The CAS Statement


On August 6th, 1998, Michelle Smith de Bruin was suspended for a period of four years by the Doping Panel of the Federation Internationale de Natation Amateur (FINA). The Irish swimmer was found to have committed a doping offence under the FINA Doping Rules prohibiting the "use of substances and methods which alter the integrity and validity of urine samples used in doping control". The IOC-accredited laboratory in Barcelona had carried out the analyses and found an unequivocal sign of adulteration of the samples "A" and "B" provided by the swimmer with alcohol in a concentration higher than 100 mg/ml.

On September 2nd, 1998, Michelle Smith de Bruin submitted an appeal to the Court of Arbitration for Sport (CAS) and requested the annulment of the decision pronounced by the FINA Doping Panel. Three CAS arbitrators were appointed to decide this case: Mr Yves Fortier (Canada), President, The Hon Michael Beloff QC (England) and Mr Denis Oswald (Switzerland). The parties, five witnesses and one expert-witness were heard by the panel of arbitrators in Lausanne on May 3rd and 4th, 1999. It was the first time in the history of the CAS that a hearing was made public.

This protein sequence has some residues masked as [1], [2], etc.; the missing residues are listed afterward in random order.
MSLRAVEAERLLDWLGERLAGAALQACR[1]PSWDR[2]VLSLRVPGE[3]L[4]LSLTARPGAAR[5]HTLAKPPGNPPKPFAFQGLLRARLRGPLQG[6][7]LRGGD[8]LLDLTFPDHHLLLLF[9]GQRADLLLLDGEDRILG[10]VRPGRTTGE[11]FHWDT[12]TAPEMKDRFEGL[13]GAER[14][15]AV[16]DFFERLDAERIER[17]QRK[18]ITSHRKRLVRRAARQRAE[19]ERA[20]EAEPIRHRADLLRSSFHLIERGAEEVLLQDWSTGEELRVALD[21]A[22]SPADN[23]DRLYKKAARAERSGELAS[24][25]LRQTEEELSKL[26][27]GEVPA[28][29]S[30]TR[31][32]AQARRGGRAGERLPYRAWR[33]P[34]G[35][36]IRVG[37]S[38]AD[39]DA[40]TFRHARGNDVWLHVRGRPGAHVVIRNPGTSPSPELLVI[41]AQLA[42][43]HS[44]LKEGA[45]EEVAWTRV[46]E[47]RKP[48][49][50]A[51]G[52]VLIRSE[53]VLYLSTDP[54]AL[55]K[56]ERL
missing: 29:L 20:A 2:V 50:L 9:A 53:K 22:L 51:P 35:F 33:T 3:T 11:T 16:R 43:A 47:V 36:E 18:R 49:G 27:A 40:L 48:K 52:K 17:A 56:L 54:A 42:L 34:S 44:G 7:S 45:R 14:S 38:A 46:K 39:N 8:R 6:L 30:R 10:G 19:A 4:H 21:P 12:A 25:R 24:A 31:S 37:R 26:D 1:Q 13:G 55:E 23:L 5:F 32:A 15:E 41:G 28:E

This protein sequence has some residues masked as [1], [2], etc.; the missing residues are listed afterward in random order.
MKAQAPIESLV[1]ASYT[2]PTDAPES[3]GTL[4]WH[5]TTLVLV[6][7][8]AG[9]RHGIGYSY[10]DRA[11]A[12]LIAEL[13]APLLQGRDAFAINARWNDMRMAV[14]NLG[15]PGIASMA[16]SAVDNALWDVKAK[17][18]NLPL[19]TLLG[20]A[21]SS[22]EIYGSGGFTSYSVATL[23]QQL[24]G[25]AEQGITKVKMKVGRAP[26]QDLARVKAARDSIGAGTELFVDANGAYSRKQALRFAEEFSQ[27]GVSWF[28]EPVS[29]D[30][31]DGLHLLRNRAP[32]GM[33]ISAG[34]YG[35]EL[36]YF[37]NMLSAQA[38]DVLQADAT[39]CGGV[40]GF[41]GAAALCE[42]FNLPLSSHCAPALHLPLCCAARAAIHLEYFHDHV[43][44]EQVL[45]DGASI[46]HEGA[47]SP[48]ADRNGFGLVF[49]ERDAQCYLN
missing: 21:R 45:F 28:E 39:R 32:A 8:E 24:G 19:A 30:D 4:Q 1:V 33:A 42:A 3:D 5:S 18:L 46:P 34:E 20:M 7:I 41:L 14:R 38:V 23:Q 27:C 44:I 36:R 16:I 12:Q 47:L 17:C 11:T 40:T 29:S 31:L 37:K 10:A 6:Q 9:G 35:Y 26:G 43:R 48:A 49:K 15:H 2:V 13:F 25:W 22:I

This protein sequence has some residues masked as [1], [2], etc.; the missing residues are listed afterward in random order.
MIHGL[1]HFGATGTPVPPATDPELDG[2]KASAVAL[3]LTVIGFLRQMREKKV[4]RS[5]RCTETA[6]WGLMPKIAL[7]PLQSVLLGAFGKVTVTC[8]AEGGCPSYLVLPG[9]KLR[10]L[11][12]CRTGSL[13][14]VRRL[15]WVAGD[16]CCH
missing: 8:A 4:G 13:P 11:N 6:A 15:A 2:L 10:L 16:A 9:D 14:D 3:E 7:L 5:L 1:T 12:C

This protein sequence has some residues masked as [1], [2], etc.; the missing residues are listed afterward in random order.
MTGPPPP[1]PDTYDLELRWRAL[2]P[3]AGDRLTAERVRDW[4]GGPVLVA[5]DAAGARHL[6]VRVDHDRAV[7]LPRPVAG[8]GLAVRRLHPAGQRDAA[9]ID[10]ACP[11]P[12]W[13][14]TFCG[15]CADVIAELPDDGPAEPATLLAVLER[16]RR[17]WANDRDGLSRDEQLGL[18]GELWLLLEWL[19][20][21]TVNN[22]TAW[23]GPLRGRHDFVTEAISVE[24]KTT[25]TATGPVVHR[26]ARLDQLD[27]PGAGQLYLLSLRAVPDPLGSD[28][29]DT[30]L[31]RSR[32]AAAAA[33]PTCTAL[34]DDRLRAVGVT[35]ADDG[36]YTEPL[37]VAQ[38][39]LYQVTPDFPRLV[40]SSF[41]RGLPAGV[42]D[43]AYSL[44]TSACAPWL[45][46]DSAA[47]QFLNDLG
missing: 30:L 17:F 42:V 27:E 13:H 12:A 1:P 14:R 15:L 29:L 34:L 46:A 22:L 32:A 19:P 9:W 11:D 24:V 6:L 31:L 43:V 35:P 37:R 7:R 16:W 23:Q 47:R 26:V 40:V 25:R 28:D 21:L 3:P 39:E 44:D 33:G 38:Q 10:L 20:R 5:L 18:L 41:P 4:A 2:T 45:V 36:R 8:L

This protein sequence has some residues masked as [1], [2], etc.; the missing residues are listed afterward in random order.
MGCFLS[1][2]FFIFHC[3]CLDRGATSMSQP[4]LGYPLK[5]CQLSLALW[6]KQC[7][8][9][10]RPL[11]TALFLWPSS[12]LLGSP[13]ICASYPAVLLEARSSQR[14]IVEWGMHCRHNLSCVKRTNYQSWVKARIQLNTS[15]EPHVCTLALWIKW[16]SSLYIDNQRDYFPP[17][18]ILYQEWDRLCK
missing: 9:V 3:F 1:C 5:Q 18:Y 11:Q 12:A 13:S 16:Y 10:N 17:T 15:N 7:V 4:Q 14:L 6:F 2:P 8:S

After deliberating, the panel decided to dismiss the appeal brought by Michelle Smith de Bruin and to confirm the four-year ban pronounced by the FINA Doping Panel. The arbitrators considered that the appellant did not succeed in convincing them (1) that the samples which were tested were not hers and/or (2) that a third party manipulated the samples in order to adulterate their content.

Regarding this last question, the panel did not accept the appellant's contention that the burden of proof lay upon the FINA to eliminate all possibilities other than manipulation by the Irish swimmer. Based on the facts of the case and the evidence before them, the arbitrators were of the opinion that the FINA had convinced them that the appellant was the only person who had the motive and opportunity to manipulate the sample.